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I had some bosc apples that weren’t going to last much longer. They’d been picked from an organic orchard on Cortes Island, BC back in late September. We were given an 8lb sack of them at that time and I had made some into apple sauce, and the rest were eaten fresh, but they were becoming increasingly mealy with every day that passed, so I decided it was time to get some baking done. I’m not an enormous fan of apples or apple-products but I do like a good apple cake or muffin. These fit that description to a “tee”. I even got a little fancy and added in some finely chopped crystalized ginger I’d had lurking in the dried fruit bin for almost a year, and put a little powdered ginger into the cake batter for good measure. The texture of these muffins can only be described as velvety and soft. Not moist, and not overly dense, either – which I’m attributing to the use of the soy yogurt. It’s not something I always have on hand (the kids have decided they don’t like it anymore, so I had to use up the last of what was in the fridge. However I would buy soy yogurt again and again if it meant we would be eating delicious soft rich muffins like these more often.


Wonderful, Appleful

Apple-Ginger Muffins

2 cups flour (I used half unbleached wheat, and half whole grain spelt)

1 cup dark brown sugar

1 1/2 tbsp baking powder

1 tbsp cinnamon

2 tsp ground ginger (or more, to taste)

1 tsp baking soda

1/2 tsp sea salt

1 cup plain or fruit soy yogurt (if it’s sweetened, you may wanna reduce the sugar used slightly)

2/3 cup non-dairy milk whisked with 1 tsp apple cider vinegar

1/3 cup vegetable oil

2 cups peeled and diced apples

1/2 cup finely chopped crystalized ginger

Preheat oven to 400F. Line 24 muffin tins with paper cups or prepare them with grease and flour.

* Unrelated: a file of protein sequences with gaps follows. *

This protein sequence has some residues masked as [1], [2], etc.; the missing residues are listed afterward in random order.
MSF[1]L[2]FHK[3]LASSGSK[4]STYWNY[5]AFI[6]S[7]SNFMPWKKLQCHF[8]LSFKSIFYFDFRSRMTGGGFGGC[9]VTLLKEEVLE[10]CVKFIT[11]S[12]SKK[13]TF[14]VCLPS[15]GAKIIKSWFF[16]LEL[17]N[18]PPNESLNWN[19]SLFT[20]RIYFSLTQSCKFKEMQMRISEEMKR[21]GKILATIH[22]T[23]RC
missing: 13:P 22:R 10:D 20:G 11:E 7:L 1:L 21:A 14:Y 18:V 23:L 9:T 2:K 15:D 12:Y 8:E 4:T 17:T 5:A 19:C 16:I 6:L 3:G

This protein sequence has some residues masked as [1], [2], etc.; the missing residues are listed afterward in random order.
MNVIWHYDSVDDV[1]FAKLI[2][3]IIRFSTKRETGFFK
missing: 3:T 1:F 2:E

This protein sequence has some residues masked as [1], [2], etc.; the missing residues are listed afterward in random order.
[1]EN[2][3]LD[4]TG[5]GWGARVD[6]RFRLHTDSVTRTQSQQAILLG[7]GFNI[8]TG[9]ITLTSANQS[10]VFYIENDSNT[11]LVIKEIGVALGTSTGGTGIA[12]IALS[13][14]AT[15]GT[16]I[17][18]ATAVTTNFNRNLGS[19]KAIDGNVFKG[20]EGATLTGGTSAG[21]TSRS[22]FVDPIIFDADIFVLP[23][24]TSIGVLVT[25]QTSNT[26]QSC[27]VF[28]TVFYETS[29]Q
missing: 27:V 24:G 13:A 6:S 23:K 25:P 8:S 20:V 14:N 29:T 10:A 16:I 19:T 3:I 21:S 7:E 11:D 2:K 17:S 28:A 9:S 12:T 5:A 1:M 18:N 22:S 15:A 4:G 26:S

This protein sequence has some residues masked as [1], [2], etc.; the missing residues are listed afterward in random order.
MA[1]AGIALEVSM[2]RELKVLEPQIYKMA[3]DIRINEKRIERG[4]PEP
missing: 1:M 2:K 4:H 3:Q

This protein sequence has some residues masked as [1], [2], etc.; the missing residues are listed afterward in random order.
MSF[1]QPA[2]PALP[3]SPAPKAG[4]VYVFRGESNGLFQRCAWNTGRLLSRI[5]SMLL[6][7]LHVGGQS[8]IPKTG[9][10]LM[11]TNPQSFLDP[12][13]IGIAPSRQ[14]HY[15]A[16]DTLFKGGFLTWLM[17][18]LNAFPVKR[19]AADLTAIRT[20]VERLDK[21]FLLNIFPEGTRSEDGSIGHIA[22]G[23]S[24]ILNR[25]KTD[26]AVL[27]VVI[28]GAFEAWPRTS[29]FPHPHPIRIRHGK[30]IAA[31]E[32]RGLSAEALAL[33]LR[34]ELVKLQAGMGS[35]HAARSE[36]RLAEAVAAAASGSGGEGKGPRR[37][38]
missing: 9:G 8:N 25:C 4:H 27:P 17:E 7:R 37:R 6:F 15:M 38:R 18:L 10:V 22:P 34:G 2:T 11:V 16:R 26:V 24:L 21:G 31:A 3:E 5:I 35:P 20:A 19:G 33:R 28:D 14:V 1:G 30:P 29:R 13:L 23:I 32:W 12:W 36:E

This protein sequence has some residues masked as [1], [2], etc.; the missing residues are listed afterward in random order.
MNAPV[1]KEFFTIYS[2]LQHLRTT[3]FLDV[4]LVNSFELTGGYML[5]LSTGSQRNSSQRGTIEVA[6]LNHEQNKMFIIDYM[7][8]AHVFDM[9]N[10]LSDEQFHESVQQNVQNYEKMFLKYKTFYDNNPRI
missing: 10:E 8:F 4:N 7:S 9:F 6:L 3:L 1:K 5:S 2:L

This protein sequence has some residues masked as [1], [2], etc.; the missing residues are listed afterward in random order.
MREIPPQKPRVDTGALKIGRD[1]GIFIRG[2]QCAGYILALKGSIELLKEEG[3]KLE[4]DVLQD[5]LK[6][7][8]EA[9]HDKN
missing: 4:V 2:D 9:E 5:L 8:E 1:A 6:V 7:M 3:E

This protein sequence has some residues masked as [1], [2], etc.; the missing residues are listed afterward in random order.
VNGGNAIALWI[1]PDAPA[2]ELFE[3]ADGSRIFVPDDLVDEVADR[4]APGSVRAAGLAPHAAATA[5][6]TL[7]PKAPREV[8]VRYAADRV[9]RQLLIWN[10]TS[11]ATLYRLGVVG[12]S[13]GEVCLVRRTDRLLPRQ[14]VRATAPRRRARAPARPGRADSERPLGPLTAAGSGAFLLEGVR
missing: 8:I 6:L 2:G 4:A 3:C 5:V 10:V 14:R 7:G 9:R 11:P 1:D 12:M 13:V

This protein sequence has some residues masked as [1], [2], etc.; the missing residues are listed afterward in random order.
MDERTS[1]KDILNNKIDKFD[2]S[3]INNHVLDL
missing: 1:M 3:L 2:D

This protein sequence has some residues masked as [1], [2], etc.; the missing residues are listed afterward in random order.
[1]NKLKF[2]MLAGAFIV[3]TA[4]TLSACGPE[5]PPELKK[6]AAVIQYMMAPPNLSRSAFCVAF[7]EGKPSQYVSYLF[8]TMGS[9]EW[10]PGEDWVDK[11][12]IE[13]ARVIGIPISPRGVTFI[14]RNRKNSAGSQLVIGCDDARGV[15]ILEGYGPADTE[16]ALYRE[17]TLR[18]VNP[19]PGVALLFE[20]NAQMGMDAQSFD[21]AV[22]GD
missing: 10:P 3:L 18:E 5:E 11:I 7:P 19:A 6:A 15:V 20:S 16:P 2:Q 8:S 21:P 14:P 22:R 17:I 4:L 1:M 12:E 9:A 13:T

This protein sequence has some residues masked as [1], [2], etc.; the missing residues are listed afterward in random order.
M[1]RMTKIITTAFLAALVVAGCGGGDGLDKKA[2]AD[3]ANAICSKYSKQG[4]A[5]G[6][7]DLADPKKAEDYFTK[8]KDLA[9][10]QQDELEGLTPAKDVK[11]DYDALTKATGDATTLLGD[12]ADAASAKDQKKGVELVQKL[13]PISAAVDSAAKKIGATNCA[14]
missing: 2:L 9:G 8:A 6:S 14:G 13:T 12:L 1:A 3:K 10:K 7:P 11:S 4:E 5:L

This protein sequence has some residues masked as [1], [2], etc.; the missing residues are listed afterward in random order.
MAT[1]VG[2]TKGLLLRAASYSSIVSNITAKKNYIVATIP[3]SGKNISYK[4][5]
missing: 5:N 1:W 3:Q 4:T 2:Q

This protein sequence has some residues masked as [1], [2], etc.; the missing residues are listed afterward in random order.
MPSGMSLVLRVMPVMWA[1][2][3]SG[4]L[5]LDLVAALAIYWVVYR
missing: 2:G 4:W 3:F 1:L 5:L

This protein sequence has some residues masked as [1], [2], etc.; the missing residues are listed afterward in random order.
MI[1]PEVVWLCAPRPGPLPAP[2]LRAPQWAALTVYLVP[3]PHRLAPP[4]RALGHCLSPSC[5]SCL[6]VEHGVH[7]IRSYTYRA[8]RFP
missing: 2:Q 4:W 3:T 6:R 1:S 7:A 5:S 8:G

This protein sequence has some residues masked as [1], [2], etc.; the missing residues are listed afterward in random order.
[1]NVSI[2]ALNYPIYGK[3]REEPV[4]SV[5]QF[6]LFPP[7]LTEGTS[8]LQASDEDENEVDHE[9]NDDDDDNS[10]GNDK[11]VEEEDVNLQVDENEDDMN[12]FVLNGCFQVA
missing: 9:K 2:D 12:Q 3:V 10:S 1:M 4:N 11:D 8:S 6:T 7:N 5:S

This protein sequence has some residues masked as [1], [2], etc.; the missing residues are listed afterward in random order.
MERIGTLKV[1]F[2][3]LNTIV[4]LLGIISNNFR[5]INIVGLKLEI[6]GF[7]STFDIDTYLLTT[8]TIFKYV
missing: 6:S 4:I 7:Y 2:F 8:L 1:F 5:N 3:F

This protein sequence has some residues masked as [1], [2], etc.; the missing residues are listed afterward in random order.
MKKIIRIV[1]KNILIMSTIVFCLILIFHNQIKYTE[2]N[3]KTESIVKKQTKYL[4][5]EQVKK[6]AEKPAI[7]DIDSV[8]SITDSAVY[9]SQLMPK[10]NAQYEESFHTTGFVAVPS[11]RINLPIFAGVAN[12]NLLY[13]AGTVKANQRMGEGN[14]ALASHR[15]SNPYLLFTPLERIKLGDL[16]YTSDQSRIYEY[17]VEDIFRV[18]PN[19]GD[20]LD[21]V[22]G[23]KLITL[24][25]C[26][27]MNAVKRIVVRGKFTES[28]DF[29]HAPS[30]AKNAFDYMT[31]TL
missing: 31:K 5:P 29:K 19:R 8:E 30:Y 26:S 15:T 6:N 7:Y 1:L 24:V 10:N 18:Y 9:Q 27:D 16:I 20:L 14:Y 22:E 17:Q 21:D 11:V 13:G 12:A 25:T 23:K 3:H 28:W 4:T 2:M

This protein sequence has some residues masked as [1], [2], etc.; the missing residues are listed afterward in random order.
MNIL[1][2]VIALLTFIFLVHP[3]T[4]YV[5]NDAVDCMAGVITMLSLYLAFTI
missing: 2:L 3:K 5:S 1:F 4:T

In a large bowl, sift all the dry ingredients together and stir in the brown sugar until it’s well incorporated. In a seperate bowl or large measuring cup, whisk the soy yogurt, non-dairy milk + vinegar, and vegetable oil together until smooth. Make a well in the centre of the dry ingredients and add the liquid mixture. Stir until just mixed and there are still even some streaks of dry mix apparent. Fold in the chopped apples and crystalized ginger. Portion the batter into the prepared muffin tins (only fill each tin about half to two-thirds of the way to the top). I like to use an ice cream scoop for this job. Bake on the middle shelf for 25 – 30 minutes or until they test done. Let the pans cool on a wire rack for about 10 minutes before trying to remove the muffins. Enjoy warm with “butter”, “cream cheese” or your favourite preserves.

Yesterday I touched briefly on the topic of my kids’ school lunches and decided today I’d write a little more about them. Being vegan they face some unique challenges when it comes to packed lunches; living with a set of parents who prefer them to have whole foods as often as possible adds to those challenges. And put one of them in a school where there are two kids with known, severe peanut allergies and you’re probably wondering what on earth they could possibly pack every day that would be 1) delicious, 2) nutritionally adequate and 3) not get them too many funny looks from the other kids.